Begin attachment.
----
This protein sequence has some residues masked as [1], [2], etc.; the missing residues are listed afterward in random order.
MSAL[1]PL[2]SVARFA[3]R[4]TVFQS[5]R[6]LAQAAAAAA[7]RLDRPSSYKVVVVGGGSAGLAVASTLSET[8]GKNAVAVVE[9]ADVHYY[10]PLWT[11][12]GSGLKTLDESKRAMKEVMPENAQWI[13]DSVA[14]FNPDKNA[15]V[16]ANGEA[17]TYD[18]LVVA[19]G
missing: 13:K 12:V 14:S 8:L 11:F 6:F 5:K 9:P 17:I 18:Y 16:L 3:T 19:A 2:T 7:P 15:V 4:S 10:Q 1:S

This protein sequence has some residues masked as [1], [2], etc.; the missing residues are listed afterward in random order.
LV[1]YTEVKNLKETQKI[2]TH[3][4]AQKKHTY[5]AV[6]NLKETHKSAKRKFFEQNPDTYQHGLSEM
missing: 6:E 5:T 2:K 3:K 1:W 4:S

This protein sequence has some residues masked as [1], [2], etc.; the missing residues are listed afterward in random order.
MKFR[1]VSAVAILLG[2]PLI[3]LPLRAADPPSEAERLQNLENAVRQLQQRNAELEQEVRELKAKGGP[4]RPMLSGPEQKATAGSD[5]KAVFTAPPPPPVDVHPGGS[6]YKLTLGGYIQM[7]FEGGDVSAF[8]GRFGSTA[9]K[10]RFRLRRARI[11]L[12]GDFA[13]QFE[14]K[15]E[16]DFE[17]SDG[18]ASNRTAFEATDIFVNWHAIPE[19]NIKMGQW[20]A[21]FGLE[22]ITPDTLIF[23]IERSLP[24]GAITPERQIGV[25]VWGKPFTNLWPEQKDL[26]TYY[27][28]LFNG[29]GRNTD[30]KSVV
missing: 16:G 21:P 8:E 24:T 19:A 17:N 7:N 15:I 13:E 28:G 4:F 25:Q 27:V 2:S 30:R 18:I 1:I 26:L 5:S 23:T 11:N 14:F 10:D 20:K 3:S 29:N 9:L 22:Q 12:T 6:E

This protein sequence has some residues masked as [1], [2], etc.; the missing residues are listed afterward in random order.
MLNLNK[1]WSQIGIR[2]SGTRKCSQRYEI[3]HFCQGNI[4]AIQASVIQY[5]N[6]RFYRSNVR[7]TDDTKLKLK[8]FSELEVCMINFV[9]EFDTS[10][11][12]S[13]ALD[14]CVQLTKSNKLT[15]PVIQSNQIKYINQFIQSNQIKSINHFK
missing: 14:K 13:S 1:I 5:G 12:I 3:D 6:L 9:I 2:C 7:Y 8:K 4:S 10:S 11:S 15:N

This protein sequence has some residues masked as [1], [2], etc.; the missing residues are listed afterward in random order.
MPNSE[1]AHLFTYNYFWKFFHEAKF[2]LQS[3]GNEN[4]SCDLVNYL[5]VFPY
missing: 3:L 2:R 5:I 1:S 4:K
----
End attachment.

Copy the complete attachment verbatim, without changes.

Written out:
This protein sequence has some residues masked as [1], [2], etc.; the missing residues are listed afterward in random order.
MSAL[1]PL[2]SVARFA[3]R[4]TVFQS[5]R[6]LAQAAAAAA[7]RLDRPSSYKVVVVGGGSAGLAVASTLSET[8]GKNAVAVVE[9]ADVHYY[10]PLWT[11][12]GSGLKTLDESKRAMKEVMPENAQWI[13]DSVA[14]FNPDKNA[15]V[16]ANGEA[17]TYD[18]LVVA[19]G
missing: 13:K 12:V 14:S 8:L 11:F 6:F 5:K 9:P 17:I 18:Y 16:L 3:T 19:A 2:T 7:P 15:V 4:S 10:Q 1:S

This protein sequence has some residues masked as [1], [2], etc.; the missing residues are listed afterward in random order.
LV[1]YTEVKNLKETQKI[2]TH[3][4]AQKKHTY[5]AV[6]NLKETHKSAKRKFFEQNPDTYQHGLSEM
missing: 6:E 5:T 2:K 3:K 1:W 4:S

This protein sequence has some residues masked as [1], [2], etc.; the missing residues are listed afterward in random order.
MKFR[1]VSAVAILLG[2]PLI[3]LPLRAADPPSEAERLQNLENAVRQLQQRNAELEQEVRELKAKGGP[4]RPMLSGPEQKATAGSD[5]KAVFTAPPPPPVDVHPGGS[6]YKLTLGGYIQM[7]FEGGDVSAF[8]GRFGSTA[9]K[10]RFRLRRARI[11]L[12]GDFA[13]QFE[14]K[15]E[16]DFE[17]SDG[18]ASNRTAFEATDIFVNWHAIPE[19]NIKMGQW[20]A[21]FGLE[22]ITPDTLIF[23]IERSLP[24]GAITPERQIGV[25]VWGKPFTNLWPEQKDL[26]TYY[27][28]LFNG[29]GRNTD[30]KSVV
missing: 16:G 21:P 8:E 24:T 19:A 17:N 7:N 15:I 13:E 28:G 4:F 25:Q 27:V 2:S 30:R 18:I 1:I 26:L 5:S 23:T 11:N 14:F 10:D 20:K 3:S 29:N 9:L 22:Q 12:T 6:E

This protein sequence has some residues masked as [1], [2], etc.; the missing residues are listed afterward in random order.
MLNLNK[1]WSQIGIR[2]SGTRKCSQRYEI[3]HFCQGNI[4]AIQASVIQY[5]N[6]RFYRSNVR[7]TDDTKLKLK[8]FSELEVCMINFV[9]EFDTS[10][11][12]S[13]ALD[14]CVQLTKSNKLT[15]PVIQSNQIKYINQFIQSNQIKSINHFK
missing: 14:K 13:S 1:I 5:G 12:I 3:D 6:L 9:I 2:C 7:Y 8:K 4:S 10:S 11:S 15:N

This protein sequence has some residues masked as [1], [2], etc.; the missing residues are listed afterward in random order.
MPNSE[1]AHLFTYNYFWKFFHEAKF[2]LQS[3]GNEN[4]SCDLVNYL[5]VFPY
missing: 3:L 2:R 5:I 1:S 4:K